After Covid-19 success, Moderna is going after an HIV vaccine

After Covid-19 success, Moderna is going after an HIV vaccine

Moderna's coronavirus disease (COVID-19) vaccine at the Bathgate Post Office vaccination facility in the Bronx, New York

Arguably the most important outcome of the  Covid-19 vaccines produced by Pfizer and Moderna isn’t ending the pandemic. Instead, it’s what the innovative mRNA technology used to make the vaccine could do next.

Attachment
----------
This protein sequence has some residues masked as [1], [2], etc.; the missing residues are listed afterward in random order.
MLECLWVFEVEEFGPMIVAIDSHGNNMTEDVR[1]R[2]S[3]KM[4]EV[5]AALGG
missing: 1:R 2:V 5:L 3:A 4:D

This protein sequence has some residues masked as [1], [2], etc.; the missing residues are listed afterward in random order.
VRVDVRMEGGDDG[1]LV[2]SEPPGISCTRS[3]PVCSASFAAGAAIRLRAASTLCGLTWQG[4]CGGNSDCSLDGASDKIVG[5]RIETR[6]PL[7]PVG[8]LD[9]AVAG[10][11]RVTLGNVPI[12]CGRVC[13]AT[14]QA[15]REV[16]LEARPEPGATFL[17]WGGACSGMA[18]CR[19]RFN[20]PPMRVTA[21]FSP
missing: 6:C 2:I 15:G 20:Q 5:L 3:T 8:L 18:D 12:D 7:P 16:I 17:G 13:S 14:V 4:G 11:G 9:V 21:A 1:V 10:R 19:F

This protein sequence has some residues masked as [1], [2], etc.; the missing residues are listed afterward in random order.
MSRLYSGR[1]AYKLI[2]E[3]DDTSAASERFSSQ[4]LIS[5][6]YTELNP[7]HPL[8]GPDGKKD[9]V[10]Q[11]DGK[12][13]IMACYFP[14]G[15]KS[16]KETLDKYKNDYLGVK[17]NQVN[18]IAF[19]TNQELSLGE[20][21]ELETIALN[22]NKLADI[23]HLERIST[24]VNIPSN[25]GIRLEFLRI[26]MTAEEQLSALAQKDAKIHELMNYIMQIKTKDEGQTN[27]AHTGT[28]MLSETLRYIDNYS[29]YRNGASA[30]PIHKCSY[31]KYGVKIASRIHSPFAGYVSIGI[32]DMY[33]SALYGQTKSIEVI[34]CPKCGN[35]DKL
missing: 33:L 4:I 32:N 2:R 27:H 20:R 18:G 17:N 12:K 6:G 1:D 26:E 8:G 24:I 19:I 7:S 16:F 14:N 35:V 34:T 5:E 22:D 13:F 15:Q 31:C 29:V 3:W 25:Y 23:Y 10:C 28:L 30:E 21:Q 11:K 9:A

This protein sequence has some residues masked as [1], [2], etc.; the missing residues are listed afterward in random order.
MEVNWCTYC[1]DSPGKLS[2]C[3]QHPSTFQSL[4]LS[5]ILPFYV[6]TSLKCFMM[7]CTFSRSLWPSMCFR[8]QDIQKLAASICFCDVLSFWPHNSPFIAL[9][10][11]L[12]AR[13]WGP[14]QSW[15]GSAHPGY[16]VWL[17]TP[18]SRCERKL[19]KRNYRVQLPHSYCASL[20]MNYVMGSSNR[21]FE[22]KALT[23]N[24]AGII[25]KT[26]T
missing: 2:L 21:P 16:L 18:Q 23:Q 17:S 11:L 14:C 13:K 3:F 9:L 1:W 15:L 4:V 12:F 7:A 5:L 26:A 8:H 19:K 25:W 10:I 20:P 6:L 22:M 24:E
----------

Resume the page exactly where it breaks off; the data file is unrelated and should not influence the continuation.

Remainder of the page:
Vaccines using mRNA have potential uses far beyond immunization—to treat cancer, for instance, or addiction, Lynda Stuart, deputy director for vaccines at the Bill and Melinda Gates Foundation, told Quartz. But as new applications for mRNA vaccines are explored, one seems more immediate: other infectious diseases.

A glimpse of what that might look like was provided today by Moderna, the 10-year-old Cambridge, Massachusetts-based company that supplied the technology undergirding Pfizer’s vaccine. The company announced a program to develop vaccines for the seasonal flu, the Nipah virus (a virus that can cause various conditions, including encephalitis), and HIV.

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